Alan Sillitoe’s contemporary, local author, Derrick Buttress (1932 – 2017)
Originally published in 2012 as part of theSpace arts project funded by Arts Council England and the BBC
Derrick Buttress (1932 – 2017)
2012 was the diamond jubilee wedding anniversary of our first featured writer Derrick Buttress and his wife, Joan. It was sixty years ago that the newly-weds were crossing through a bustling market square with a world of possibilities ahead of them. For Derrick, these experiences would be captured via Shoestring Press in two memoirs, three poetry collections and a short story collection, Sing to Me.
Both Derrick and Alan Sillitoe left school at 14, were the sons of Raleigh workers, and grew up in poverty in war-torn Nottingham. Following the dictum of ‘write what you know’, the rhythms and sentence structure of their narrative voice transport you immediately into the back streets of their respective Broxtowe and Radford where misadventure, cunning and being out ‘for a good time’ is the most viable means of escapism from hard times. The result is authentic representations of working class people on their own terms. For Sillitoe, these terms require a ruthless self-belief to survive, as with Ernest Burton, Colin Smith or any of the Seaton clan. Buttress is more forgiving, perhaps because he didn’t begin writing until his early forties. In his eighties, Derrick’s journey became digital.
The first stop on our cycle ride through Sillitoe’s Nottingham is ‘slab square’, where folk arrange to meet at either the left or right lion.
Nottingham’s Council House under construction, Old Market Square, 1927. Source: Nottinghamshire Archives
I was born in New Basford in 1932 and grew up learning about life on the terraced streets of Radford, Hyson Green and, later, on the raw roads and circuses of Broxtowe Estate. As a young child I remember being in awe of Cecil Hewitt’s grandiose, Neo-Baroque show-piece Council House and its attendant Old Market Square – which everybody called ‘Slab Square’, its white slabs and walls relieved by concrete tubs of vivid, red geraniums.
The Council House and Square had ‘class’ in my eyes, and were an imposing eyeful after a bus ride through the depressing suburbs. But I found it intimidating too. This was where authority lived and most children were taught, by parents and teachers, to be scared of it; authority was invested in well-dressed men, some in bowler hats, most of them wearing three-piece suits with watch – chains slung across their waistcoats. I had seen them striding confidently up the steps to disappear into the gloom of the Council House, recognising, young as I was, that the building belonged to them and not to my parents, who were having a struggle to pay the rent on our council house. Little John, the main bell of the Council House clock impressed too. It was a ten tonne monster that could be heard seven miles away in the days when there was little traffic noise to prevent its vibrations travelling beyond the city.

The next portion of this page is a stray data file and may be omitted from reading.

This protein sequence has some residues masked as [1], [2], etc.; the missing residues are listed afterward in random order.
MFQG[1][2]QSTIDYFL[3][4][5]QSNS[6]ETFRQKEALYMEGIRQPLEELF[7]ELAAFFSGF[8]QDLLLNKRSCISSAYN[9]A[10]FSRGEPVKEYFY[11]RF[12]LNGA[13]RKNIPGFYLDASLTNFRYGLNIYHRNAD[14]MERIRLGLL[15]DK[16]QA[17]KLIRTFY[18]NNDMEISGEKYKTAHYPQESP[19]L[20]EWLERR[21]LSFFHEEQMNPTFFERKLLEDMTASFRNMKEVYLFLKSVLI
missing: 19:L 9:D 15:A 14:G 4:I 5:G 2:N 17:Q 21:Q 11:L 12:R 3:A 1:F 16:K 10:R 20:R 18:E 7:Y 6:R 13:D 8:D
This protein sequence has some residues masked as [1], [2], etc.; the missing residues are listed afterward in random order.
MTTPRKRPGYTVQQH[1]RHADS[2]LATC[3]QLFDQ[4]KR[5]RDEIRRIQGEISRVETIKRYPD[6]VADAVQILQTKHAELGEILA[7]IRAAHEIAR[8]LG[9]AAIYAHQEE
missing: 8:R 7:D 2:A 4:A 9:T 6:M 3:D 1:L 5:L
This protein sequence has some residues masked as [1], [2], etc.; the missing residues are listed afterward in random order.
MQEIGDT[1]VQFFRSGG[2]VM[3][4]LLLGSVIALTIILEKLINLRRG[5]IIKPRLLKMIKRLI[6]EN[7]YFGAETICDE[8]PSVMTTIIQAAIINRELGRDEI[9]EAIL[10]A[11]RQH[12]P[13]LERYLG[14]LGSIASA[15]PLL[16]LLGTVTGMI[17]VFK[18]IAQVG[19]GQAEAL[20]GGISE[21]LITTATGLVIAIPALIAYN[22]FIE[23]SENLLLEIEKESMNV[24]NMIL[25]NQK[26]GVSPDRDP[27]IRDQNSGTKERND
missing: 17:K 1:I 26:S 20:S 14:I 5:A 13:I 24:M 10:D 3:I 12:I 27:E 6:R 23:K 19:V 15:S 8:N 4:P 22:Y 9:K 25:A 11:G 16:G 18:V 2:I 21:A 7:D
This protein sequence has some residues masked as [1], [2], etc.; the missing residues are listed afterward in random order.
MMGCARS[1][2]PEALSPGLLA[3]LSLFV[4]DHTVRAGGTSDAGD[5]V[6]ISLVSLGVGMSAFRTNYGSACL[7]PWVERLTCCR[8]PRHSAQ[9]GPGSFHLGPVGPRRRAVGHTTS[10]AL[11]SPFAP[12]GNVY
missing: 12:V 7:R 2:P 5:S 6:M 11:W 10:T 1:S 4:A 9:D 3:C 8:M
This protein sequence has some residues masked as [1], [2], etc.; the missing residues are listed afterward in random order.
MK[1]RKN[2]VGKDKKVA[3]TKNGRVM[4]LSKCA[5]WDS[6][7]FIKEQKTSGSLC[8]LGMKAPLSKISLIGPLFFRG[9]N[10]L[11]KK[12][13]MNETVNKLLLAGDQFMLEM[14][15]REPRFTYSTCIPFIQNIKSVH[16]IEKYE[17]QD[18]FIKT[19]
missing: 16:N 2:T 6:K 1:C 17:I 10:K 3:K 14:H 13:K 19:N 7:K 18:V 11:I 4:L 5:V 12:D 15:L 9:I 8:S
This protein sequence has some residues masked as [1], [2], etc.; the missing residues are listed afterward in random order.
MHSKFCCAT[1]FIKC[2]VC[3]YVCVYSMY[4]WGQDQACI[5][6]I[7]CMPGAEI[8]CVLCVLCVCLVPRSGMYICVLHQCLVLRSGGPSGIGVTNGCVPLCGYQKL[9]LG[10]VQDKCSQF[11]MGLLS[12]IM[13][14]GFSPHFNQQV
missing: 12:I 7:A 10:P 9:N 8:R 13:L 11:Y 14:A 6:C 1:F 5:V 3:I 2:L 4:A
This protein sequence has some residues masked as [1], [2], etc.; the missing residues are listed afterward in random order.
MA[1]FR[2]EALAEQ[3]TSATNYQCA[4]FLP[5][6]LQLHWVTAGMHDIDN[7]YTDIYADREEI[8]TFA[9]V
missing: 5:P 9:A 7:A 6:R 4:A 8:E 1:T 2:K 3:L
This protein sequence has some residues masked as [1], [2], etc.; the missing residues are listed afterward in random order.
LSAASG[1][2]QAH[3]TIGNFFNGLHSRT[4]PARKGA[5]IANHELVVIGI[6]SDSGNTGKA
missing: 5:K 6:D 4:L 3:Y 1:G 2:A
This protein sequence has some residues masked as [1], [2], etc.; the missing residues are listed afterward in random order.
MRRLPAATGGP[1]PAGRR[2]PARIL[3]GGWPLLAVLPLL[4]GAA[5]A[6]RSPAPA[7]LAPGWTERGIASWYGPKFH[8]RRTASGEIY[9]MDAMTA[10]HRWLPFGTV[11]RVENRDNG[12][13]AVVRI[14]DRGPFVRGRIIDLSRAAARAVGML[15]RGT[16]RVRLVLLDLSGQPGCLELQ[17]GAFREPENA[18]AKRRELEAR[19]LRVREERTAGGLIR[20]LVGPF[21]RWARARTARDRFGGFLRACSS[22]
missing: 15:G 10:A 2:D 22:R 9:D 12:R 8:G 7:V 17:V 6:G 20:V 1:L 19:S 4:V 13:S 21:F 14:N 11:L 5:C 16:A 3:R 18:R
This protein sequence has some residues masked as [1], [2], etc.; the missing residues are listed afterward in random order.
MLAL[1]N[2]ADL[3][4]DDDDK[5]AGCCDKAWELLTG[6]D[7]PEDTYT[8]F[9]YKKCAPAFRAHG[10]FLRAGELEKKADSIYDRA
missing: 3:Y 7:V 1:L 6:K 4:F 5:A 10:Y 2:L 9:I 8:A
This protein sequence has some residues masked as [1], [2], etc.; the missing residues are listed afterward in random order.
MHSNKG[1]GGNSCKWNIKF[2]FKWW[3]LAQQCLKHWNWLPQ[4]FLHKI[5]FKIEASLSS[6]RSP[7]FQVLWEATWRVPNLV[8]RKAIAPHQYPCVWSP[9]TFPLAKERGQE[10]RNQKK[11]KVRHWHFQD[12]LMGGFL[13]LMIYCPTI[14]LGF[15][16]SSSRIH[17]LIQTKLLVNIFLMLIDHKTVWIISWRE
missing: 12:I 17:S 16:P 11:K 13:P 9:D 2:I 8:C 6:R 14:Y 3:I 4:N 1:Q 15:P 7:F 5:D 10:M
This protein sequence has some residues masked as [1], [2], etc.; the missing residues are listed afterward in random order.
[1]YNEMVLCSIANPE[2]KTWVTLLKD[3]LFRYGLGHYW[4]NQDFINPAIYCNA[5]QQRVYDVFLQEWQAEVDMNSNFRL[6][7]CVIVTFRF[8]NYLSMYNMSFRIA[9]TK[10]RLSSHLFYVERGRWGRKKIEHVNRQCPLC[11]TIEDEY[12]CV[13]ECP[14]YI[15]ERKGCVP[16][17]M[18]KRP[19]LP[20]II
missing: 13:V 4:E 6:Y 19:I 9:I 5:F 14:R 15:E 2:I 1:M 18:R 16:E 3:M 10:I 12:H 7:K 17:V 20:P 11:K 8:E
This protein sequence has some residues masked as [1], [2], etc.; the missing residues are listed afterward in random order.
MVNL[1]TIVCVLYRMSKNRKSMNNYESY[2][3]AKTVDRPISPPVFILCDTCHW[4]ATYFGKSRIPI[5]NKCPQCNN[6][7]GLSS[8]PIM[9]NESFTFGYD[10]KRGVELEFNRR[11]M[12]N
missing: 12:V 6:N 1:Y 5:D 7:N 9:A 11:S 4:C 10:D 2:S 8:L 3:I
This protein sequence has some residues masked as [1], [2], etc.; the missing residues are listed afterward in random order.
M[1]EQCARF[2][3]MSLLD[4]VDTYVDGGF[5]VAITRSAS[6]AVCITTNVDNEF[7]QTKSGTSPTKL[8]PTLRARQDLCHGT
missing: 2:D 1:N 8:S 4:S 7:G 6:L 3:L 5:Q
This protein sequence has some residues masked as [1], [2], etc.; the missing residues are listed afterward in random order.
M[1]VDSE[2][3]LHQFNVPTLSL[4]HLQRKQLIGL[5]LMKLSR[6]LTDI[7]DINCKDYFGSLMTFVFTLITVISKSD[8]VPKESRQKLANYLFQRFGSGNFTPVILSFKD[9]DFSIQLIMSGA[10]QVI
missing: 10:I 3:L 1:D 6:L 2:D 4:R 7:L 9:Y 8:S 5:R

The awe I felt as a child melted away when I had to cross the Square every day to reach the Lace Market, and work. In the rains of winter the beautiful, white Portland stone turned to a dirty grey. On sunny days, the pigeons scavenged and fouled it. The formality of the design, I thought, was unclear: did Hewitt intend the Square to be used as a civic space, an expression of the Council’s authority, or an area that the general public could use like a park? Perhaps the removal of the Goose Fair to the Forest in 1928 answered that question.
Not everybody loved the Council House and the Old Market Square, however. I’ve found visitors from London particularly scathing. A friend, who had never travelled further north than Reading, thought the Council House was a suitable model for a Slavonic police state. Another committed cockney thought it a ridiculous edifice in a city he considered too small for such a grand building. But the only time I was really miffed by an insult was when an Irish acquaintance called it a ‘town hall’. The rambling rooms of the building are like a town hall inside, apart from the Hollywood style marble staircase. But outside I love its statues, its friezes, its columns and Art-Deco stone lions. Above all, I love its awesome dome which soars 200 feet above Long Row and South Parade. It all goes to the making of a building far greater than a mere ‘town hall’.
The Sillitoe Trail
Take your own interactive tour of the author’s city and follow in Arthur Seaton’s footsteps around Nottingham, exploring the real locations of key scenes from the novel. You can go back to the Old Market Square or visit The White Horse pub, the Raleigh factory, the River Trent and Goose Fair.
Follow: Arthur Seaton @Thespacelathe on Twitter
Download: Sillitoe Trail Factory Handbook (17MB PDF)
Fillingham and Walker 2020